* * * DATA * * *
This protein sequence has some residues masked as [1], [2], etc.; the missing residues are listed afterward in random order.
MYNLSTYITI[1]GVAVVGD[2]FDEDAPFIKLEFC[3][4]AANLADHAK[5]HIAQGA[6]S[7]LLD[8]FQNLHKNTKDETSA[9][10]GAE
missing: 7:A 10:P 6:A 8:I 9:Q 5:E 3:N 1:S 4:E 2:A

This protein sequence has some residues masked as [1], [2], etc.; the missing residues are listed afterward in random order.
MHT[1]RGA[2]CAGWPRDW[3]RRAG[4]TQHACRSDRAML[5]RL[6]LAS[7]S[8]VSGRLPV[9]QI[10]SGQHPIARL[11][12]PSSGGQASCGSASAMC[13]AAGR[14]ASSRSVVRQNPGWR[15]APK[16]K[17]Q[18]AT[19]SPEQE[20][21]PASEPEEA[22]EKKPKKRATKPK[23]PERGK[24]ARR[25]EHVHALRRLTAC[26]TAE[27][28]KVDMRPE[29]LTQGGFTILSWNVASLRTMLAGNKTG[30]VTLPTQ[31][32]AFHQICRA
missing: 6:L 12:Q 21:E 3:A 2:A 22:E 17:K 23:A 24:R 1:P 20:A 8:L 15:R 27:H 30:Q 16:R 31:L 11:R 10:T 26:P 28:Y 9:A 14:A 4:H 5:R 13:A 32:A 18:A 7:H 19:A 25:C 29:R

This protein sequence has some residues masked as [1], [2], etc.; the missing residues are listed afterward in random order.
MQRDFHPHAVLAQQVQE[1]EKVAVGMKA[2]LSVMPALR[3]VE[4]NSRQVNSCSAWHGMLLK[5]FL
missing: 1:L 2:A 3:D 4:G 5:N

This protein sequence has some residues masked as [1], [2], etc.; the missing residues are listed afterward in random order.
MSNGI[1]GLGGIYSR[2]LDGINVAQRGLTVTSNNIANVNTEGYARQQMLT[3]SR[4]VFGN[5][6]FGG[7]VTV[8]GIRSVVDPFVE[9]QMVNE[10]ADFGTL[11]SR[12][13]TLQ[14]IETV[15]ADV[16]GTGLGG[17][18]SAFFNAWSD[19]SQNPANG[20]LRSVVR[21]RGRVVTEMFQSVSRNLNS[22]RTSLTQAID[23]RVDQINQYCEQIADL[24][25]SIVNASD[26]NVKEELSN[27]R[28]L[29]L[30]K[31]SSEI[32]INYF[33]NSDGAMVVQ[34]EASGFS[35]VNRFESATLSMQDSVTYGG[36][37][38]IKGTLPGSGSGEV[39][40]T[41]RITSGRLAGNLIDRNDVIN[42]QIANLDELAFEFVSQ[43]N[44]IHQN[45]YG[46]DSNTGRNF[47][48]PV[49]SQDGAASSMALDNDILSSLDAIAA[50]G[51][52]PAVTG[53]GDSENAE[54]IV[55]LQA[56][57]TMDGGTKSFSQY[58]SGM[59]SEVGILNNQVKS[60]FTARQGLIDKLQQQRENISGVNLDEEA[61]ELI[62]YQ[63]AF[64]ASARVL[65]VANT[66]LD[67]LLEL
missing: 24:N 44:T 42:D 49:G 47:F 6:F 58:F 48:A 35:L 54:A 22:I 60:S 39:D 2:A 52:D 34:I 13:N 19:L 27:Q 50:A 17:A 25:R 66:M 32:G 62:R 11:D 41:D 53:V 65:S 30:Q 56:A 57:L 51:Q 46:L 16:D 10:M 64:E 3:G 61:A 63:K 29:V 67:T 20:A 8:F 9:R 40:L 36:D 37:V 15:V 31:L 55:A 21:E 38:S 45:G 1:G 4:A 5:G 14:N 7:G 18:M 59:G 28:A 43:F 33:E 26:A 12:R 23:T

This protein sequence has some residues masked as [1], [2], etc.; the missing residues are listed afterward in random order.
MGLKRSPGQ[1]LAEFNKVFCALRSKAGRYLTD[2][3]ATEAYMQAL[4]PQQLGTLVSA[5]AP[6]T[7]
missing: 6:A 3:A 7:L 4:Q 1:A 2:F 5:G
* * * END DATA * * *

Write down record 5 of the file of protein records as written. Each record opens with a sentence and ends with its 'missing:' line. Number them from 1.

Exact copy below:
This protein sequence has some residues masked as [1], [2], etc.; the missing residues are listed afterward in random order.
MGLKRSPGQ[1]LAEFNKVFCALRSKAGRYLTD[2][3]ATEAYMQAL[4]PQQLGTLVSA[5]AP[6]T[7]
missing: 6:A 3:A 7:L 4:Q 1:A 2:F 5:G